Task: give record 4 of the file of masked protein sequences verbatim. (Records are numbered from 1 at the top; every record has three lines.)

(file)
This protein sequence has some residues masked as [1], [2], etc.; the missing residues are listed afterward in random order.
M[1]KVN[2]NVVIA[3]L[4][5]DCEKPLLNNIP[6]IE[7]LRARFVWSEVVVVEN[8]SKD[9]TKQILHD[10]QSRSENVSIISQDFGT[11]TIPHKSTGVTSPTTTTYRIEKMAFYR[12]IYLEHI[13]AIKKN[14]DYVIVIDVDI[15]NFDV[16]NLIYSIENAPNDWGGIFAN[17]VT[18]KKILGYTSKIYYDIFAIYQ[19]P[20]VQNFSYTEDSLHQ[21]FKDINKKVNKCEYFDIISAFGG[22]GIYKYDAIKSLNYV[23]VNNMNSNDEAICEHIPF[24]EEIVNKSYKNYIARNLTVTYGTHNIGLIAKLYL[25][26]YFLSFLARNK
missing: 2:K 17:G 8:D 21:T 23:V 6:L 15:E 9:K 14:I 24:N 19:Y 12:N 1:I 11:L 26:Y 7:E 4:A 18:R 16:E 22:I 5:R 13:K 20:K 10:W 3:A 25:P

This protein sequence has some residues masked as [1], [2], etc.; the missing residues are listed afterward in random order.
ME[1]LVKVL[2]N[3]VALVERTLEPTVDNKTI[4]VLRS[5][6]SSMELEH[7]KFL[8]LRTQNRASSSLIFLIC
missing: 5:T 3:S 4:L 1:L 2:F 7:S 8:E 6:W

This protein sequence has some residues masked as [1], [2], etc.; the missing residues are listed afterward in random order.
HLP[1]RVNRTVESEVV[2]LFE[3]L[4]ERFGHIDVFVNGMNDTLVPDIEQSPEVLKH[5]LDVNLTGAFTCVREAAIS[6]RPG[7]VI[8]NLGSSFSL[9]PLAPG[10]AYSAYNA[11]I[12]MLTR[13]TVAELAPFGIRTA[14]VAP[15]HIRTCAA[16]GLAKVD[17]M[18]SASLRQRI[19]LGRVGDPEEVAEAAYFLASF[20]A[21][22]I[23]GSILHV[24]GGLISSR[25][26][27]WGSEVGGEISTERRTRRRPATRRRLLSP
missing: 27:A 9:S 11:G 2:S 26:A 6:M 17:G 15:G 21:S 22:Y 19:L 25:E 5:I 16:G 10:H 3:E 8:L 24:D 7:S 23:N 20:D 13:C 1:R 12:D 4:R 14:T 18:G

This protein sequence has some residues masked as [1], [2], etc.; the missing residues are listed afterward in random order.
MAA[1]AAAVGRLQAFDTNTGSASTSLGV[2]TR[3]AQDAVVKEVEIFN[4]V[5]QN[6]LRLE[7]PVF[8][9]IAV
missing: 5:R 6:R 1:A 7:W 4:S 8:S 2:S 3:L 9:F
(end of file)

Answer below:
This protein sequence has some residues masked as [1], [2], etc.; the missing residues are listed afterward in random order.
MAA[1]AAAVGRLQAFDTNTGSASTSLGV[2]TR[3]AQDAVVKEVEIFN[4]V[5]QN[6]LRLE[7]PVF[8][9]IAV
missing: 5:R 6:R 1:A 7:W 4:S 8:S 2:S 3:L 9:F